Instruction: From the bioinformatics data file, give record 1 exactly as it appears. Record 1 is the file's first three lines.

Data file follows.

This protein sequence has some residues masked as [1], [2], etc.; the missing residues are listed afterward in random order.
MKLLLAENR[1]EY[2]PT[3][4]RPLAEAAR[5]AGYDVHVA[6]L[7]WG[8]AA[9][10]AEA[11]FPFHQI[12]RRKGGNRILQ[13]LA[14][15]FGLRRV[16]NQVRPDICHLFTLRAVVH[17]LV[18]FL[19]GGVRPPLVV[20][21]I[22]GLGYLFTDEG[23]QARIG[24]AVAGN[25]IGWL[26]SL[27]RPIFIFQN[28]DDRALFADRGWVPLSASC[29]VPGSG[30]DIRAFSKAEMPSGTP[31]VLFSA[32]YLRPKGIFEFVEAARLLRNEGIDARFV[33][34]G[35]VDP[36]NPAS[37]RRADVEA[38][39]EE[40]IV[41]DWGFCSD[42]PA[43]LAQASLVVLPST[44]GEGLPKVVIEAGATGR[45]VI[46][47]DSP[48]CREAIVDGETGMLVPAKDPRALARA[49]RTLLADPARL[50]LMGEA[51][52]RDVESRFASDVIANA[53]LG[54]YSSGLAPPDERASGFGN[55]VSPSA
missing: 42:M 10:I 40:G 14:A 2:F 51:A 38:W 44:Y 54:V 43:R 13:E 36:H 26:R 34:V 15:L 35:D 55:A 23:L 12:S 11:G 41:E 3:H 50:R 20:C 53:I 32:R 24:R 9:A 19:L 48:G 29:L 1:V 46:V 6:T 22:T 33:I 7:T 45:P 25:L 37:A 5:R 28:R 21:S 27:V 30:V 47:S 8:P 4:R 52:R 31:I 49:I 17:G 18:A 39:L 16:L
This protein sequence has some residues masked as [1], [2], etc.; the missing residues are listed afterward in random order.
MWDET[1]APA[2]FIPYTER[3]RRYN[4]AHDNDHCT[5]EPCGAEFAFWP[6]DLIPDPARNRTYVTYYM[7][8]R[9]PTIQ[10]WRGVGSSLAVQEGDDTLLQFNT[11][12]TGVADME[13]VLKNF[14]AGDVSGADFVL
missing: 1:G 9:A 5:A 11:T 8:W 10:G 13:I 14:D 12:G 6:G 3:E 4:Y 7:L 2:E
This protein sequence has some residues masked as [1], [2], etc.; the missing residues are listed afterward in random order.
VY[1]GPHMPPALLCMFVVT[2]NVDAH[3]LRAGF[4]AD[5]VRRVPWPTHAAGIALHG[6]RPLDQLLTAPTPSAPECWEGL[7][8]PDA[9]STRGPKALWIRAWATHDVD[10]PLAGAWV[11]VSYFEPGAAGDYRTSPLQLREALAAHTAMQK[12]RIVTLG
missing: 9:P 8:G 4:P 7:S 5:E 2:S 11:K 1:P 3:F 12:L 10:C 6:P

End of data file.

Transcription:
This protein sequence has some residues masked as [1], [2], etc.; the missing residues are listed afterward in random order.
MKLLLAENR[1]EY[2]PT[3][4]RPLAEAAR[5]AGYDVHVA[6]L[7]WG[8]AA[9][10]AEA[11]FPFHQI[12]RRKGGNRILQ[13]LA[14][15]FGLRRV[16]NQVRPDICHLFTLRAVVH[17]LV[18]FL[19]GGVRPPLVV[20][21]I[22]GLGYLFTDEG[23]QARIG[24]AVAGN[25]IGWL[26]SL[27]RPIFIFQN[28]DDRALFADRGWVPLSASC[29]VPGSG[30]DIRAFSKAEMPSGTP[31]VLFSA[32]YLRPKGIFEFVEAARLLRNEGIDARFV[33][34]G[35]VDP[36]NPAS[37]RRADVEA[38][39]EE[40]IV[41]DWGFCSD[42]PA[43]LAQASLVVLPST[44]GEGLPKVVIEAGATGR[45]VI[46][47]DSP[48]CREAIVDGETGMLVPAKDPRALARA[49]RTLLADPARL[50]LMGEA[51][52]RDVESRFASDVIANA[53]LG[54]YSSGLAPPDERASGFGN[55]VSPSA
missing: 42:M 10:I 40:G 14:A 2:F 51:A 38:W 44:Y 54:V 43:R 13:E 36:H 26:R 34:V 15:L 35:D 55:A 23:L 12:S 11:G 41:E 3:H 50:R 20:C 53:I 32:R 24:R 9:A 19:L 48:G 29:L 1:V 46:V 6:T 22:T 33:I 7:T 45:P 25:L 37:A 5:R 28:R 21:S 27:V 30:V 47:S 8:P 4:R 52:R 31:I 49:I 17:G 18:A 39:L 16:L